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Thomas H. Bates: Architect
Thomas Bates’ Work in Context
The three individuals who have most affected the present cityscape of New Plymouth are the surveyor, Frederic Alonso Carrington and architects, Frank Messenger and Thomas Bates.
Carrington was responsible for the city’s location and the present street pattern of the central area.
Bates’ buildings, also substantially located within this area, remain, even today, major high-profile structures in the city.
His near-contemporary colleague, Frank Messenger (1865-1945) also in his time had a major effect on New Plymouth’s skyline. Messenger’s mainly wooden commercial buildings have , however, long-since been demolished and his impact is now seen mostly in the dozens of wooden bungalows in the suburbs established in the early 20th century. Although over 300 surviving Messenger-designed buildings were identified by local architect Ian Prichard in 1994, many are of this domestic type and not as overtly visible as Bates’ commercial structures.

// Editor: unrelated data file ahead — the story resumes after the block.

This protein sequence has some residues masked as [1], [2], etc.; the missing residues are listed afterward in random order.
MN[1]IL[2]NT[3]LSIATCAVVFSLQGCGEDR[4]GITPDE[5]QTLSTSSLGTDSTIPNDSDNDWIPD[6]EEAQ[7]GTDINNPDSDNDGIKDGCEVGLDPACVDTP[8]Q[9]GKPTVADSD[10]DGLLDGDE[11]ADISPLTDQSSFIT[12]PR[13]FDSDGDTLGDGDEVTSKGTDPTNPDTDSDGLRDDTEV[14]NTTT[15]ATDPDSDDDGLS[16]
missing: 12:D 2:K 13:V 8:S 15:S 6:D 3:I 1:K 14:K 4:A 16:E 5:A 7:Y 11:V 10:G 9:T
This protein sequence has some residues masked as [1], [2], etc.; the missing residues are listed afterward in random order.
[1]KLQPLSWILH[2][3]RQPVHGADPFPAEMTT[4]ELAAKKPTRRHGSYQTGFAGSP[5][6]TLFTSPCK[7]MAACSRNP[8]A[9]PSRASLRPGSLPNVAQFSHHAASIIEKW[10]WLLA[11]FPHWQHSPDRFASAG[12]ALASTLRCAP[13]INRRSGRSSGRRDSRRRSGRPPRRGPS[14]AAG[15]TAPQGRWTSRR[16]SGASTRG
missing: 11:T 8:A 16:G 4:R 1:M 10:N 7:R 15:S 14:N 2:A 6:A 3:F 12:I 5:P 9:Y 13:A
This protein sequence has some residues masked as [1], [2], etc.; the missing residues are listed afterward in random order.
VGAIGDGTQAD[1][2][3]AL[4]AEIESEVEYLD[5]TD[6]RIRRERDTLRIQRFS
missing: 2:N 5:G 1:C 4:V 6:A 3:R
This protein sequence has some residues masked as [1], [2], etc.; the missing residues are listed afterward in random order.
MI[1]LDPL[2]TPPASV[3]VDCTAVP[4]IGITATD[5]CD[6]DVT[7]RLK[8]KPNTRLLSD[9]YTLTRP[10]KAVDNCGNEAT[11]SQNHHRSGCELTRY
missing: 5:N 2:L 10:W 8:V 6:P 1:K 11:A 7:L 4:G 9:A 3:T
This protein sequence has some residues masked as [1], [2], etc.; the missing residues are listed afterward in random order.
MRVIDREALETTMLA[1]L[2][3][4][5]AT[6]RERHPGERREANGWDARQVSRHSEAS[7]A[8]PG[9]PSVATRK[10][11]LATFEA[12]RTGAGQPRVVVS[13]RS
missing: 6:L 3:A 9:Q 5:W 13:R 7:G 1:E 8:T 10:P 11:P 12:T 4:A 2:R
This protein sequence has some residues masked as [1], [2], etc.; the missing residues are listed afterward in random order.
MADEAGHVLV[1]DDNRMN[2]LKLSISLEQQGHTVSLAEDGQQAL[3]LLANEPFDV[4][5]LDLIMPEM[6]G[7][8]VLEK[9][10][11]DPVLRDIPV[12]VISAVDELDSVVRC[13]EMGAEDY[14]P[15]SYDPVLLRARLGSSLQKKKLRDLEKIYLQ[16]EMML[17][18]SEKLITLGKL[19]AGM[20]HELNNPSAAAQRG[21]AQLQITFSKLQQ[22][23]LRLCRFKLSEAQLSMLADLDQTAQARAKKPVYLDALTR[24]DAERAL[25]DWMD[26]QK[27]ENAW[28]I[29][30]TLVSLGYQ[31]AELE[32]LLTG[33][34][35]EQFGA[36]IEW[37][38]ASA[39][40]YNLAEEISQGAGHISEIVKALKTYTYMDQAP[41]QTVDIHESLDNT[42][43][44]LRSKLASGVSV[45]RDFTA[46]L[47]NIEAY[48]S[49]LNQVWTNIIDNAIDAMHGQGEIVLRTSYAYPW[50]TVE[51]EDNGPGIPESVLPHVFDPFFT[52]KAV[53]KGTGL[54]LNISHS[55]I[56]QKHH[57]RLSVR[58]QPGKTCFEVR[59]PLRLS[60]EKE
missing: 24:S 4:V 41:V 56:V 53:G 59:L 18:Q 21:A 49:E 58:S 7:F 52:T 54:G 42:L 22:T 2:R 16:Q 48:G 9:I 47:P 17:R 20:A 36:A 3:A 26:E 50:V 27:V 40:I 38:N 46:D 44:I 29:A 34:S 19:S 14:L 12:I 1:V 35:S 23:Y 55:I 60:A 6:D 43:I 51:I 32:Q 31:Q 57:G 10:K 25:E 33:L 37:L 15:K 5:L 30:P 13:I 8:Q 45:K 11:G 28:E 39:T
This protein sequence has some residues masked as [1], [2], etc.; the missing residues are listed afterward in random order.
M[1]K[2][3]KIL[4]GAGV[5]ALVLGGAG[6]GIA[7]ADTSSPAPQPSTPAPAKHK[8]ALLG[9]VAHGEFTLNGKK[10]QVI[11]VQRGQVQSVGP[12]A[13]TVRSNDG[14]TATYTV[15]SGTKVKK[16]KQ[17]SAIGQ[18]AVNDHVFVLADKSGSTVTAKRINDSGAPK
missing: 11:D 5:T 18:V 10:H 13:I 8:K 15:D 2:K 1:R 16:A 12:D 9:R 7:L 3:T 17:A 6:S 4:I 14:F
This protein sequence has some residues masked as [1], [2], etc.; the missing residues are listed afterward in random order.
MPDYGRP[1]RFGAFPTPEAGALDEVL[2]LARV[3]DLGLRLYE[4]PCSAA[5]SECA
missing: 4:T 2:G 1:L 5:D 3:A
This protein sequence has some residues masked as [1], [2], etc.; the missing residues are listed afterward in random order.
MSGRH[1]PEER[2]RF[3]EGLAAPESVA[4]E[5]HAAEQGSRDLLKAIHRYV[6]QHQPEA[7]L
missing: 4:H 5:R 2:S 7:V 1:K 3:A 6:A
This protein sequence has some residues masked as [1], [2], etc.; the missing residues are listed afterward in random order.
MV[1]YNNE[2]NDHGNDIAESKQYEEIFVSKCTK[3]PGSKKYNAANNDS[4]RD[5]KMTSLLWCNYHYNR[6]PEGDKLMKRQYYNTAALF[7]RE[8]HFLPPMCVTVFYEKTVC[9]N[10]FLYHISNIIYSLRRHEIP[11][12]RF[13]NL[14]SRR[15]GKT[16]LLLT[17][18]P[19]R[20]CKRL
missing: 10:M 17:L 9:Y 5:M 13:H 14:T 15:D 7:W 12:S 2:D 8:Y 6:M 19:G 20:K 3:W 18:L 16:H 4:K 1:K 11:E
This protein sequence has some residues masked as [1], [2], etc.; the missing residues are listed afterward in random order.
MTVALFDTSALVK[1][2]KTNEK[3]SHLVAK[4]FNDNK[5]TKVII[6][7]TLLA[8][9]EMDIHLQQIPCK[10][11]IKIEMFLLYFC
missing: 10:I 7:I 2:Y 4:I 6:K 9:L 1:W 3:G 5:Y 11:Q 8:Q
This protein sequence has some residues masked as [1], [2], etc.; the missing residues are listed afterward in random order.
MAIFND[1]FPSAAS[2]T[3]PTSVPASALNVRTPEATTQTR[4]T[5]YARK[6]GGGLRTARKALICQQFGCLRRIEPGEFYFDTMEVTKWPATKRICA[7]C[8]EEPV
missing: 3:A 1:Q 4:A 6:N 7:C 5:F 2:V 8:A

During his life Thomas Bates did not design many domestic residences and most of those he did are usually large two-storied California bungalow-type. Many appear to have been completed for friends or business acquaintances.
Bates’ commercial buildings were, from the beginning, largely brick or reinforced concrete and thus a large percentage have survived although many may be threatened in the future as maintenance costs become increasingly high and building standards become stricter.